The three major U.S. stock indexes were higher on Wednesday after the Federal Reserve raised U.S. interest rates by a quarter percentage point, as anticipated, but left its rate outlook for the coming years unchanged even as policymakers projected a short-term acceleration in U.S. economic growth. Having now raised its benchmark overnight lending rate three times this year, the Fed projected three more hikes in each of 2018 and 2019 before a long-run level of 2.8 percent is reached, unchanged from its last round of forecasts in September.
Kate Warne, investment strategist at Edward Jones in St. Louis said the Fed’s statement was “pretty much as expected” but slightly more dovish.
“So it’s not a big surprise but it’s a shift in the direction of saying the Fed is going to keep watching the data and if we don’t see higher inflation we could see fewer rate hikes in 2018,” said Warne.
At 2:14 p.m. (1914 GMT), the Dow Jones Industrial Average was up 109.91 points, or 0.45 percent, at 24,614.71, the S&P 500 had gained 3.87 points, or 0.15 percent, to 2,667.98 and the Nasdaq Composite had added 21.42 points, or 0.31 percent, to 6,883.74. The S&P utilities sector hit a session high after the news as bond yields hit session lows. It was last up 0.5 percent.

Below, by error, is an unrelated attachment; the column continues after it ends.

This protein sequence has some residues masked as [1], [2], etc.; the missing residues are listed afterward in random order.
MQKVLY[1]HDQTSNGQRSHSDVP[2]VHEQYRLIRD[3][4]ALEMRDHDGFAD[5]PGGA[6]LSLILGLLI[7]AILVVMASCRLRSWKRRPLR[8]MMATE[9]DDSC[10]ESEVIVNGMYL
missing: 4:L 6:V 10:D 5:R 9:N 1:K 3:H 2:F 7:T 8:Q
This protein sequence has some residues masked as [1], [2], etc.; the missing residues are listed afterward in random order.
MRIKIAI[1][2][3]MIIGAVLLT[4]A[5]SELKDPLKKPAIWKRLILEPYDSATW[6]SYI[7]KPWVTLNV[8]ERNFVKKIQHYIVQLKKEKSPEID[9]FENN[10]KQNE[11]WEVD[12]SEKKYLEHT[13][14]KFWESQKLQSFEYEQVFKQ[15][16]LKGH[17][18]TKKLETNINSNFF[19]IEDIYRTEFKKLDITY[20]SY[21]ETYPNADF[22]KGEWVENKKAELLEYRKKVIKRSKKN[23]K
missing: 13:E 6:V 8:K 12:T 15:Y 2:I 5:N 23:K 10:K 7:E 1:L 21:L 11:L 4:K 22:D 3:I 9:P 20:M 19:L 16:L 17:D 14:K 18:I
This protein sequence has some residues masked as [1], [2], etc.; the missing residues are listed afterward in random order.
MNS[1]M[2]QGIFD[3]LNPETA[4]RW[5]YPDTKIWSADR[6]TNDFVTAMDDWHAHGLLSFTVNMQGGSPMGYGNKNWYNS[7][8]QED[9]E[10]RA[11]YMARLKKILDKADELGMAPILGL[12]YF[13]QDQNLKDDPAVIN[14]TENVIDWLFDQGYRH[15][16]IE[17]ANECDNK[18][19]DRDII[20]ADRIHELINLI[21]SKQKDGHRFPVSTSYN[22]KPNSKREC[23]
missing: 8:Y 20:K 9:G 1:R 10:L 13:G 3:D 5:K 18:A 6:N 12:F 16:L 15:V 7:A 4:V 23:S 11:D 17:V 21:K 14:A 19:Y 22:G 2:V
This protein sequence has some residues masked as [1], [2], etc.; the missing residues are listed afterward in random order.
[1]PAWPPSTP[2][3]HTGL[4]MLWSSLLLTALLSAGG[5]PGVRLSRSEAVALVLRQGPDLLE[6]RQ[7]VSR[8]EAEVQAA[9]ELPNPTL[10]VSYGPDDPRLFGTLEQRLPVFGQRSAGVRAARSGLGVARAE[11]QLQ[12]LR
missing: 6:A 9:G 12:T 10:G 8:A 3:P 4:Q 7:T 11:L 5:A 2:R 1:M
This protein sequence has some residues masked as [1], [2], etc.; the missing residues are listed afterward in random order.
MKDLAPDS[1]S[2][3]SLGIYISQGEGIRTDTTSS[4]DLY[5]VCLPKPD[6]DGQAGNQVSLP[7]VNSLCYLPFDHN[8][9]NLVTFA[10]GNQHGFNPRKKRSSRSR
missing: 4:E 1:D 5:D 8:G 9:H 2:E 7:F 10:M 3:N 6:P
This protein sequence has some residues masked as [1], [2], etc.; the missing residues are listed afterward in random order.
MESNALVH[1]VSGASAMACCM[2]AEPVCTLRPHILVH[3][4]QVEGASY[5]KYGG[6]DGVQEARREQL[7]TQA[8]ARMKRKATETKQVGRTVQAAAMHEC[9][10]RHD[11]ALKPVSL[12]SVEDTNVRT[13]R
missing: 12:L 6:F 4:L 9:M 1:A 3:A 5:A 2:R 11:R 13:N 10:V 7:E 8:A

Trading in the S&P financial sector was choppy after the news as banks are highly sensitive to interest rate changes. The index first reacted by paring losses before extending losses slightly as the session wore on. It was last down 0.59 percent. Investors were also focused on President Donald Trump’s administration’s efforts to overhaul the U.S. tax system.
Congressional Republicans reached a deal on final tax legislation on Wednesday according to Senate Finance Committee Chairman Orrin Hatch. And Trump said he would back a corporate tax rate of 21 percent. Earlier in the day a Labor Department report showed underlying consumer inflation slowed in November, possibly impacting the pace at which the Fed hikes rates. Investors also assessed Democrat Doug Jones’ victory in a bitter fight for a U.S. Senate seat in deeply conservative Alabama on Tuesday. Some participants said his win could mean trouble for Trump’s policy agenda as it narrows the Republicans’ already slim majority in the Senate.
Advancing issues outnumbered declining ones on the NYSE by a 1.31-to-1 ratio; on Nasdaq, a 1.83-to-1 ratio favored advancers. The S&P 500 posted 39 new 52-week highs and no new lows; the Nasdaq Composite recorded 57 new highs and 39 new lows.